Friday, April 26, 2013

Witches! The Absolutely True Tale of Disaster in Salem by Rosalyn Schanzer

When you think of witches, you might think of them as having the bumps on their noses, flying around on brooms, green faces, familiars like cats or dogs, and cauldrons. But what if witches were those that were close to you? They could be your mother, sister, sibling, husband; they could also be as normal and as plain as possible. This was the case of the Salem Witch Trials during 1692.

Now there is not much that I can reveal about the plot, due to how much it would truly give away but here is a short forthcoming of it: young girls, the daughter and niece of the town's reverend, start falling prey to a "sickness".  The young girls start blaming their sickness on witches torturing them. These witches just so happen to be some woman (and some men) of the town. As the accusations from others who are starting to get the sickness start getting "sick," more and more people are being thrown into jail, with the possible, and for some inevitable, chance of getting hung for their actions. Some are accused of using apparitions, others are accused of making pacts with the Devil. The craziness of Salem only just begins there...

Now, the book was great, and I am sorry if the description was a little lackluster. Giving a full description would give away too much of the main plots of the book. The historical aspects, though, were exactly what would be great for adults and children alike, trying to figure out what happened during this time. Rosalyn Schanzer keeps her own style and voice, without making it seem extremely dry, bland, and she keeps it unbiased. The only problem I had with the book was the length: it was a whopping 144 pages. This could work for teachers of English and History teachers in a few ways; it is short enough to where students would probably not complain and they could add this in as a companion to The Crucible. This would give it a great historical aspect and a great way to get children to understand the writing of plays, alongside a normal novel. The other great thing the book does is it adds pictures that could help the visual learners within the class.


Here is a book preview



6 comments:

Tom Philion said...

Well done, Sean! You have a great voice in your posts, and provide information well and efficiently. My only revision comment is that you should go back and place your commas within the quotation marks, like this:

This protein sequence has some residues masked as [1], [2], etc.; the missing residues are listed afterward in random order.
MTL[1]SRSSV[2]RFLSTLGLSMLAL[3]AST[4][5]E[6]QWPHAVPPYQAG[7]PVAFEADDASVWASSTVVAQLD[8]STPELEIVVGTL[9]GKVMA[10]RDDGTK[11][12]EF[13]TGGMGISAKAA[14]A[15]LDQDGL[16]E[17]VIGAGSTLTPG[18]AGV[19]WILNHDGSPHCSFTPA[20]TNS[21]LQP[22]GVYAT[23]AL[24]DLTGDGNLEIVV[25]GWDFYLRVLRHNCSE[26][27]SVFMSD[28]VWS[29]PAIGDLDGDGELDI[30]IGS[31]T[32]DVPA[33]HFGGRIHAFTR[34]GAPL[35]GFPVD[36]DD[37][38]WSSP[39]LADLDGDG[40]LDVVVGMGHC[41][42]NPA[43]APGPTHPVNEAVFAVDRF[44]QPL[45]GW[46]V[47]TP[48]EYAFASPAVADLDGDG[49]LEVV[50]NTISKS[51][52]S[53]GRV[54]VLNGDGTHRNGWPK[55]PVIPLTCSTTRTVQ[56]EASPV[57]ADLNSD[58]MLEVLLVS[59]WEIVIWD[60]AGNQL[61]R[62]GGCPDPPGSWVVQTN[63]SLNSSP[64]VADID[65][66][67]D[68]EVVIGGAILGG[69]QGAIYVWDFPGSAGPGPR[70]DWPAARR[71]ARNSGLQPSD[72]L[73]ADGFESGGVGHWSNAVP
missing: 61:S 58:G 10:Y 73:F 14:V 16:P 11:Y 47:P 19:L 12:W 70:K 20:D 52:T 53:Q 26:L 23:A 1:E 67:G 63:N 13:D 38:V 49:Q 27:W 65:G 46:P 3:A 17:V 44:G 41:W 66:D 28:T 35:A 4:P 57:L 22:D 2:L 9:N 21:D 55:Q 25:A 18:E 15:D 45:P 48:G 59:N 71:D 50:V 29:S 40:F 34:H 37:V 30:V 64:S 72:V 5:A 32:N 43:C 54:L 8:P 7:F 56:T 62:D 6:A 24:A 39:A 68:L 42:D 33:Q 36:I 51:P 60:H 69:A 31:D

"I am the man," he said.

Cheers,
Tom

Leslie Shambo said...

Ooh, Sean, I am excited to read this book! I have long been fascinated with the Salem Witch Trials (and have been trying to convince my fiance to go to Salem for years, without luck). This book wounds like a really interesting read - I am intrigued by the pictures it includes.

I think your idea of using it as a companion to The Crucible is a great one!

Tess said...

I agree with Leslie. I like how you mentioned that this book would be a good compainion to The Cruicible. As I was reading my novels, I didn't really think about linking the stories to other books or cirriculum. Great review too! I'm adding this to my summer reading list.

Jessica Pagliara said...

This topic has always interested me. And your review has me interested in this book. It amazes me how the trials took place and how everyone went crazy about this. I often wondered what would happen today if something like this were to happen. Good job!

Alexandra Klitz said...

I love The Crucible, but I was one of the very few in my class that actually did. It can be very dry at times, and I think this could be a great companion to such an interesting chapter of American history.

Olga Cruz said...

Like many of the other comments, this was a very interesting topic in the classroom setting. Did you feel that the book had accurate history incorporated to it? I would like to read this book especially because you left us intrigued with your review.